A big personal news from me is that I switched from using Emacs for almost-everything-I-do-on-computer to VS Code about a month ago. There have been a few reasons (yes, including this). I was exploring VS Code already, finally decided to see what happens if I try to use it for everything and now I’m happy with the switch. No big miracles happened, but I feel various things work in VS Code better out-of-the-box than my heavily-customized Emacs ever could. I hope that my clone in an alternative reality will maintain my ~20 years worth of Lisp code 🙂
For Castle Game Engine, this sparked some small improvements that will likely benefit everyone who prefers to use general text editors (whether VS Code, Emacs, or Vim).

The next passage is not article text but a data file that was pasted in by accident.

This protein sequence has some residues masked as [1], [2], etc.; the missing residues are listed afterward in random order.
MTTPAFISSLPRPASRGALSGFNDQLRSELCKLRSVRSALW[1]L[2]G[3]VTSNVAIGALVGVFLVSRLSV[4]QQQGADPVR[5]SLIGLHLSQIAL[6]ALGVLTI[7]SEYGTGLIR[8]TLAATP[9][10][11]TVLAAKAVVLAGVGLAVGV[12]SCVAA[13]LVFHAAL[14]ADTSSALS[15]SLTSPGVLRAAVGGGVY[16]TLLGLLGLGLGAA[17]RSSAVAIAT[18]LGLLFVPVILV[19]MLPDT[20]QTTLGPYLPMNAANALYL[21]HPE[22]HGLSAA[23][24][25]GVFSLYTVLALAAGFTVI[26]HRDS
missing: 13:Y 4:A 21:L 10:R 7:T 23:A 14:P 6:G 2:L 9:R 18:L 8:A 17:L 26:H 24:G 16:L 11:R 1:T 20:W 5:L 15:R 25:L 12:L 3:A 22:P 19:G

I extended our VS Code manual, as I explored how to configure it best.
I updated in particular how to configure VS Code “tasks”, such that pressing F9 basically does what it does in CGE editor: compiles and runs your project, letting you observe logs.
I’m also looking forward to implement a dedicated Castle Game Engine extension for VS Code (and VS Codium) that integrates our LSP server (with CGE settings), and defines useful CGE-related tasks out-of-the-box.
I improved our build tool with additional option (
--windows-robust-pipes) useful for integration of build tool in any external tool (like VS Code) on Windows.
I was also doing improvements to our Pascal LSP server, both for Emacs and VS Code and other text-editors. The server is now easier to configure, it auto-detects OS, CPU and fixes eventual setting of